Peter also appointed a personal agent to regulate the affairs of the Russian Orthodox Church.' This led to the church becoming'a virtual extension of the state.' In 1709, Peter defeated Swedish forces at the battle of Poltava and gained land on the Gulf of Finland.' He then moved the capital of Russia to the newly constructed port city of St. Petersburg.' It is here that Peter flaunted his country's rising wealth and created Peterhof, an elaborate palace emulating Louis XIV's Versailles.' St. Petersburg was built by serfs and ensured Russia's access to the west.
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Peter the Great died in 1725.' One major thing he left out of his idea of westernization appears to be the exploration and colonization of far off lands.' He was more focused on strengthening Russia from within.' While England, France, Spain and Portugal were heavily involved in exploration, Peter was working diligently to bring his nation to the same level as his western neighbors.' He carried Russia a long way from Ivan the Terrible's 'time of troubles'.' His country was now much more powerful in terms of its military, its economy and its status in Europe.' Peter had paved the road to a more powerful positon in the world economy.
The reign of Peter the Great was not one of grand humanity but it led his country into the future.' His hard work and stringency created a nation of power and influence out of the backwards and laggard' realm that he had acquired.2 He was a stern man, often overly barbaric, but he achieved many of his 'westernization' objectives.' Without his rule, Russia may not have become the powerful nation that it needed to be in order to survive in the early-modern era.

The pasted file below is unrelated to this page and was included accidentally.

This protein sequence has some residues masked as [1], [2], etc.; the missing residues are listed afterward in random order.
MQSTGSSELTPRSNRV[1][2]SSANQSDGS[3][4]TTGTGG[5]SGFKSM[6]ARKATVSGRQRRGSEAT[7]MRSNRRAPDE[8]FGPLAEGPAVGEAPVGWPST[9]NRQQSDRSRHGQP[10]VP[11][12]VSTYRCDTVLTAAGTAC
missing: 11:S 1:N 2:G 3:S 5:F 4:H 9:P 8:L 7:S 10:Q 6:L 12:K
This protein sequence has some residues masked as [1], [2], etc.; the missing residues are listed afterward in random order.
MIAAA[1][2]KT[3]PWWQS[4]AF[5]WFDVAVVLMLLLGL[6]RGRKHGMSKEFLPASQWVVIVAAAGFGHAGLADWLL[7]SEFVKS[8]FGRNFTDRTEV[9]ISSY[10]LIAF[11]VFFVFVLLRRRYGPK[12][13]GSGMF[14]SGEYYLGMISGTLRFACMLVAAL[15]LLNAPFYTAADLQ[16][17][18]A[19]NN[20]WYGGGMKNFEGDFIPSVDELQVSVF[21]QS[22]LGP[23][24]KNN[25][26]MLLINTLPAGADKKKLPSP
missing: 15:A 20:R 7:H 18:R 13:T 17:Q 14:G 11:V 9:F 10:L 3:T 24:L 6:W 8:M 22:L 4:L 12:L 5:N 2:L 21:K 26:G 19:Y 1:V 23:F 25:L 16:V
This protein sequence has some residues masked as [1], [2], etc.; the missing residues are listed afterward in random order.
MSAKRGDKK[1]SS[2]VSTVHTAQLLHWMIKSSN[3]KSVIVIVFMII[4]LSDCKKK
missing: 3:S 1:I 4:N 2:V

The Westernization in many ways was beneficial to Russia.' For one, the adoption of Western culture put Russia in a fairly equal footing with the Imperial nations of the West (i.e. Britain, France, etc.).' Russia, doing so, was able to forge strong diplomatic ties with the West.' This, in a way, saved them from being colonized by the Western nations since the imperial powers preyed on countries that were technologically backward.' This was a rather ingenious move considering the frequent political struggles in Russian history. On the flip side, the Westernization of Russia included the suppression of traditional values.' Russia transformed from being a nation with a distinct cultural identity to one that was merely a cheap duplicate of the culture of the west.3' Luckily, for the most part, many of the Russians preserved their culture while adopting some aspects of the Western culture.